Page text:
Preemptive Architecture: Explosive Art and Future Architectures in Cursed Urban Zones


  • Stahl Stenslie



preemptive architecture, inverse thinking, discursive methodology, bomb-ready architecture, destruction as aesthetic category, smart materials


This article describes the art and architectural research project Preemptive Architecture that uses artistic strategies and approaches to create bomb-ready architectural structures that act as instruments for the undoing of violence in war. Increasing environmental usability through destruction represents an inverse strategy that reverses common thinking patterns about warfare, art and architecture. Building structures predestined for a construc­tive destruction becomes a creative act. One of the main motivations behind this paper is to challenge and expand the material thinking as well as the socio-political conditions related to artistic, architectural and design based practices.

Author Biography

Stahl Stenslie

Aalborg University

Stahl Stenslie (1965) PhD, is an artist, curator and researcher specializing in experimental media art, interactive experiences and disruptive technologies. He focuses on art and expressions that challenge ordinary ways of perceiving the world. His practice asks the questions we tend to avoid or where the answers lie in the shadows of existence. Keywords of his practice are somaesthetics, unstable media, transgression and the numinous. The technological focus in his works is on the art of the recently possible – such as: panhaptic communication on Smartphones; somatic and holophonic soundspaces, and disruptive, open source design of functional and lethal weapons for low cost 3D print. He is an award winning artist, exhibiting, moderating and lecturing at major international events (ISEA, DEAF, Ars Electronica, SIGGRAPH, Oslo Lux). He represented Norway at the 5th biennial in Istanbul, Turkey, co-organized 6cyberconf and won the Grand Prize of the Norwegian Council for Cultural Affairs. His PhD is on Touch and Technologies. Currently he is teaching and researching as a full professor in Art and Technology at Aalborg University, Denmark, and course director and researcher at the Oslo School of Architecture and Design. Since 2015 he has been the director of – Production Network for Electronic Art Norway.


Brouwer, Maria. Organizations, Individualism, and Economic Theory. London: Routledge, 2012. DOI:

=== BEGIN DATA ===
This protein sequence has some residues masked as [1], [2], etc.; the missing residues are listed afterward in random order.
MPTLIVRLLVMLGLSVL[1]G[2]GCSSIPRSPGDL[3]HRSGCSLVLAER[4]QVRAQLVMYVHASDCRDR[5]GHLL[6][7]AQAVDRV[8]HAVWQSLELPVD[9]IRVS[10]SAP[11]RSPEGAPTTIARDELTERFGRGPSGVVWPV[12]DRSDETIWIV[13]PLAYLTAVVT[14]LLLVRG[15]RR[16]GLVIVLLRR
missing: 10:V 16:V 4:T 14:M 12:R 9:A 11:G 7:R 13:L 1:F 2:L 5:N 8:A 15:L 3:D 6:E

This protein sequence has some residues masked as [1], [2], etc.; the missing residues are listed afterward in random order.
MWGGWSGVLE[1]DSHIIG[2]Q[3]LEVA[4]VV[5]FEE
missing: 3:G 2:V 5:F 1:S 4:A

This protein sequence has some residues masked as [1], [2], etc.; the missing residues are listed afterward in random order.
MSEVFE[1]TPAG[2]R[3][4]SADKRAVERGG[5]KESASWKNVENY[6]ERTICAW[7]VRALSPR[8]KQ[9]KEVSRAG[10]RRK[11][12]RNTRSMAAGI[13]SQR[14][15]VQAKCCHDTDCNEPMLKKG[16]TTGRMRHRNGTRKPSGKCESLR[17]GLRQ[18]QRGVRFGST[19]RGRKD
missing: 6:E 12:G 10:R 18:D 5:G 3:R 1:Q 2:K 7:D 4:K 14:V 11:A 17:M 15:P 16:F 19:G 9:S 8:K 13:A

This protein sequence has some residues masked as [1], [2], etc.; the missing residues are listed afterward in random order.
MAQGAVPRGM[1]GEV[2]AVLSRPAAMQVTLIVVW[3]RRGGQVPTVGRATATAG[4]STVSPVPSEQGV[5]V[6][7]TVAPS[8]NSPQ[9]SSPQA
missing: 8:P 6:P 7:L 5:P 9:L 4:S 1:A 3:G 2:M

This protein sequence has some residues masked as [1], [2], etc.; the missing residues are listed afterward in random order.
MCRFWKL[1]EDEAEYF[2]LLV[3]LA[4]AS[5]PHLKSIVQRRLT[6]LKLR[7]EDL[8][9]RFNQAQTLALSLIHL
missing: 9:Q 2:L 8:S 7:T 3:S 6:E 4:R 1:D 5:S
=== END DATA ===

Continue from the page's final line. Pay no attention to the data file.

Cohen, Sam A. Future of the Middle East – United Pan-Arab States: Divided by Imperialism, United by Destiny. Bloomington: AuthorHouse, 2014.

“Defense Issues: The myth of the precision bombing.” 2013. Accessed December 30, 2016.

Dunne, Anthony, and Fiona Raby. Speculative Everything: Design, Fiction, and Social Dreaming. Cambridge: MIT Press, 2013.

“Forensic Architecture: UAV: Unmanned Aerial Violence.” 2013. Accessed December 20, 2016.

Gandhi, M. K. Non-Violent Resistance. New York: Dover Publications, Inc., 2001.

Herford, Marta, ed. Brutal Beauty. Violence and Contemporary Design. Berlin: Kerber Verlag, 2016.

Hodges, M. “Forensic Architecture is unravelling conflict from Gaza to Guatemala.” 2016, Accessed December 30, 2016.

Jones, Jonathan. “Magic Mushrooms.” 2002.

Kanaani, Mitra, and Dak Kopec. The Routledge Companion for Architecture Design and Practice: Established and Emerging Trends. London: Routledge, 2015. DOI:

Lambert, Léopold. “Weaponized Architecture / Designing Volumes of Energy: A Materialist Reading of the Explosion. 2013. Accessed December 30, 2016.

Lewis, Richard L., and Susan I. Lewis. The Power of Art. Cengage Learning, 2013.

Marinetti. “The Futurist Manifesto.” Accessed December 20, 2016.

Metzger, Gustav. “Manifesto Auto-Destructive Art.” Accessed December 20, 2016.

Red Cross, 2016. Accessed December 20, 2016.

de Silva, Clarence W., ed. Vibration and Shock Handbook. London: CRC Press, 2005. DOI:

Smilowitz, Robert. “Designing Buildings to Resist Explosive Threats.” 2016.

Stiles, Kristine. “Book for the Unstable Media.” Accessed December 30, 2016.

Tate Modern. Accessed December 12, 2016.

Walker, Paul. “U.S. Bombing: The Myth of Surgical Bombing in the Gulf War.” 1992. Accessed December 30, 2016.

“Wars in The World.” 2016. Accessed December 12, 2016.




How to Cite

Stenslie, S. (2017). Preemptive Architecture: Explosive Art and Future Architectures in Cursed Urban Zones. AM Journal of Art and Media Studies, (12), 29–39.